5
$\begingroup$

As I progress in my self-study, I'm tired of having to search for several different approximations techniques used in economic textbooks. Sometimes the authors don't even tell the reader they are using an approximation, they just assume the reader is already familiarised with the approximation.

Because of this, and to try to help me, and my fellow students of economics, I ask the following. What are the most used/useful approximations (and techniques) used in economics?

My wish is that anyone whether studying alone or not, can come to this question, as they'll be sure that it will have at least some approximation related to what they want. Any help would be appreciated.

Here's an example:

I've read today that «$\frac{\Delta m_{t+1}}{m_t}=\frac{\Delta M_{t+1}}{M_t}-\frac{\Delta P_{t+1}}{P_t}$.»

Well this is not an equality but an approximation, for if $z=\frac{x}{y}$, then $\frac{\Delta z}{z}\approx \frac{\Delta x}{x}-\frac{\Delta y}{y}$

$\endgroup$
  • $\begingroup$ Any example of what you are talking about? $\endgroup$ – Michael Greinecker Oct 17 '16 at 15:52
  • 1
    $\begingroup$ Do you mean something like this: A commonly used approximation in basic econometric analysis is $ln(1+r) \approx r$ whenever r is small? For example, when we are estimating a model that involves log values. $\endgroup$ – 123 Oct 17 '16 at 16:01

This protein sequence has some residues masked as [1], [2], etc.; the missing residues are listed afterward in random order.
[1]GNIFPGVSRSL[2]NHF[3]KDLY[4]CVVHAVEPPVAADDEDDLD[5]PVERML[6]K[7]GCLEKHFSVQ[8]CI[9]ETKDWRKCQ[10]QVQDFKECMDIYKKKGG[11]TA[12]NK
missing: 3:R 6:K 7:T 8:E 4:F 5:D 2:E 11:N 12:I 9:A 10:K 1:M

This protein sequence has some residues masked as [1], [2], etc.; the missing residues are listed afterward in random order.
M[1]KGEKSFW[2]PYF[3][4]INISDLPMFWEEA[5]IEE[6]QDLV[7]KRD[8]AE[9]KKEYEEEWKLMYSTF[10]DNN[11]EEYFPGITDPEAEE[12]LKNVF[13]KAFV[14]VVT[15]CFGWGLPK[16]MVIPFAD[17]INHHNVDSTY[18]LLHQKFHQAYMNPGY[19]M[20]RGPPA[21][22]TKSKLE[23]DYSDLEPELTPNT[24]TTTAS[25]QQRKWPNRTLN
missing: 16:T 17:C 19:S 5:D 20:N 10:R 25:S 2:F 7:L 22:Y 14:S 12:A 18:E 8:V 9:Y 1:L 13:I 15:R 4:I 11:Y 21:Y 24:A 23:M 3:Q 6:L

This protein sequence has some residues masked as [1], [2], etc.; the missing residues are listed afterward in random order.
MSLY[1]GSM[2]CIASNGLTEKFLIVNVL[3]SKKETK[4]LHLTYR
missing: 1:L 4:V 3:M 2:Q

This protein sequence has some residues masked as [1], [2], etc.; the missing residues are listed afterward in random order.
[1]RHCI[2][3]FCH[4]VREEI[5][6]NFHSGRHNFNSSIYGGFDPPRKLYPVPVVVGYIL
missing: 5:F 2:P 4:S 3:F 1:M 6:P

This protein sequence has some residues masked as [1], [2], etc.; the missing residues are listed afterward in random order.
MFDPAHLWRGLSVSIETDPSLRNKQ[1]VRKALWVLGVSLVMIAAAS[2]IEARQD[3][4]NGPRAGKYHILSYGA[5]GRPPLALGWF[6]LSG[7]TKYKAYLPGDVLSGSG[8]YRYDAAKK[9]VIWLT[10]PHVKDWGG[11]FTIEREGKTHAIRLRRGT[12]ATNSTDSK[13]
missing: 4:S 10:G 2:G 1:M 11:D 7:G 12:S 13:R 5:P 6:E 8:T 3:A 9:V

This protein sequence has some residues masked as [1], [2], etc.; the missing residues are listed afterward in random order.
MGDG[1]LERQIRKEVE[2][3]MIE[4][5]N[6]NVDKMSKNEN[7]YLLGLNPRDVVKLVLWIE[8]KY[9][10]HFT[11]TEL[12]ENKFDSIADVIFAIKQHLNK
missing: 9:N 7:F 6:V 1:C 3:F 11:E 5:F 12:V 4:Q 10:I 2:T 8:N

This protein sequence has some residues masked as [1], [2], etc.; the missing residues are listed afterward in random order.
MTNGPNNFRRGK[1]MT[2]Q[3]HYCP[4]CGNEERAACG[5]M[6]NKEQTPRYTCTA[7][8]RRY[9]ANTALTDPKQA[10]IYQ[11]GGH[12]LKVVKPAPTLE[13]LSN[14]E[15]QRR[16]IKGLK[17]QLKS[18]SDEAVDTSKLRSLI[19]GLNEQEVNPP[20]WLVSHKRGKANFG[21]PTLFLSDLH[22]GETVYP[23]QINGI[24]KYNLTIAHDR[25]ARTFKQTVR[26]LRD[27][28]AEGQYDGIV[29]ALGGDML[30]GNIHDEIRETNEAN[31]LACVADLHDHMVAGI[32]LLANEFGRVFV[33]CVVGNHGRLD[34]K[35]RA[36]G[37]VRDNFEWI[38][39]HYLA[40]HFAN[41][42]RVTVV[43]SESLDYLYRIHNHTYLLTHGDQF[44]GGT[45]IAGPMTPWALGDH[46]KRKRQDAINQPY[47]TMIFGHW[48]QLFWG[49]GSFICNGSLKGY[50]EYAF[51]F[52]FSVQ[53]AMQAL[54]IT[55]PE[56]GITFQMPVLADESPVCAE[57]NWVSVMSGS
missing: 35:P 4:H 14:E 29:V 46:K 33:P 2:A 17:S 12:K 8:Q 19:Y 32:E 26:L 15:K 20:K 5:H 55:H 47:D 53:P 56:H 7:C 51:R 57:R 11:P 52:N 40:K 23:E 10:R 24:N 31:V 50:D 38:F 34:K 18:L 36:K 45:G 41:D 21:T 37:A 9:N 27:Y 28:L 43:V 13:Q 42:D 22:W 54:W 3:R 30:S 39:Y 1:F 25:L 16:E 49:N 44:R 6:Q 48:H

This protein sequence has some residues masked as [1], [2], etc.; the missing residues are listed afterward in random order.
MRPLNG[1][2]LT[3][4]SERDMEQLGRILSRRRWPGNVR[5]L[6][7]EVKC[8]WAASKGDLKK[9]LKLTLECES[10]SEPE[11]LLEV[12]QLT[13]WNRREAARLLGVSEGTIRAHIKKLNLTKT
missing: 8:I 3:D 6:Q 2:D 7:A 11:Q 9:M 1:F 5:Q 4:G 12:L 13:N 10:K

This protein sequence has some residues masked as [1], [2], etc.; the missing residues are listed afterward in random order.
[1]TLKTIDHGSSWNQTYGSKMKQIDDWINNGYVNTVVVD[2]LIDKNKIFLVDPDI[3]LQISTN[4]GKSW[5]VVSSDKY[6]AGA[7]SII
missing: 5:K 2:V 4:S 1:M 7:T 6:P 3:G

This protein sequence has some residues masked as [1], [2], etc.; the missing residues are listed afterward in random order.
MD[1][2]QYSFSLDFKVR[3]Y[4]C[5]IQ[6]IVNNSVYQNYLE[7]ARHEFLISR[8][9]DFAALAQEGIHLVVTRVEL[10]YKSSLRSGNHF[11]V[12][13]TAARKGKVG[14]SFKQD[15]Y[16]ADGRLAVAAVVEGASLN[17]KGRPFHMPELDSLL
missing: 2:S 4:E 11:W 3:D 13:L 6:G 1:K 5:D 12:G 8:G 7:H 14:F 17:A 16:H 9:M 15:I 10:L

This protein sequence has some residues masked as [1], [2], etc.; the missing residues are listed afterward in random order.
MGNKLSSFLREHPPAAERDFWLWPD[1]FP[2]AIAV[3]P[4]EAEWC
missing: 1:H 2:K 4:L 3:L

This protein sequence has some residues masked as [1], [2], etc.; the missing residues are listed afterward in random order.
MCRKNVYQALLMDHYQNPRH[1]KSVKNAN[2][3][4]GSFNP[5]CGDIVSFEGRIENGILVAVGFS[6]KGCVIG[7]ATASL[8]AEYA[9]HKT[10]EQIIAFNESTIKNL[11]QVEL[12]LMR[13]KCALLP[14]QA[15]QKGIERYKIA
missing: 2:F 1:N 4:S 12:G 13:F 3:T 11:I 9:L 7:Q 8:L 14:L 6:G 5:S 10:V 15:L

• $\begingroup$ @MichaelGreinecker I've added an example $\endgroup$ – An old man in the sea. Oct 17 '16 at 16:02
  • $\begingroup$ @123 I've added an example $\endgroup$ – An old man in the sea. Oct 17 '16 at 16:02
  • 3
    $\begingroup$ You mean $\frac{\Delta z}{z} \approx \frac{\Delta x}{x} - \frac{\Delta y}{y}$, don't you? This is derived from $\ln (z) = \ln(x)-\ln(y)$. Taylor series expansion is also widely used: $f(x) \approx f(x_0) + f'(x_0) (x-x_0)$ or $f(x) \approx f(x_0) + f'(x_0) (x-x_0) + \frac{1}{2} f''(x_0) (x-x_0)^2$. $\endgroup$ – chan1142 Nov 12 '16 at 0:57
2
$\begingroup$

There are four categories of approximations used in economics. Unfortunately, none of them are economic approximations, but rather mathematical or statistical approximations. As such, they do not appear in the economic literature, so much so as in the mathematical literature. You are not seeing in the economic literature because students should be exposed to the content by mathematicians.

The difficulty comes from the type of math used in economics. There are two ways you could look at calculus. One is that it is the study of change. The other is that it is the study of approximations. All of calculus is a set of approximations, though if you will mentally agree that $\lim_{n\to\infty}\frac{1}{n}=0$ then you can get "exact" answers. Imagine, however, that the smallest unit is a penny, then you cannot go to zero and now you have an approximation if a penny is the smallest possible size. The question economists have to answer within the profession is whether or not the difference has a large enough impact to matter.

It is rare in economics for anything to be anything except an approximation. There are some categories though to these approximations.

The first category can be thought of as either equilibrium approximations or local approximations. Mathematicians would use the phrase "local approximations." The main one of these is the Taylor expansion, though there are others. In classes, I have to be very careful when I teach undergraduates because they often substitute their own mental approximations for the actual ones in work. While it is wonderful that they are trying to work problems through from first principles, its usually the ones who didn't study the answer in the book and who are panicking.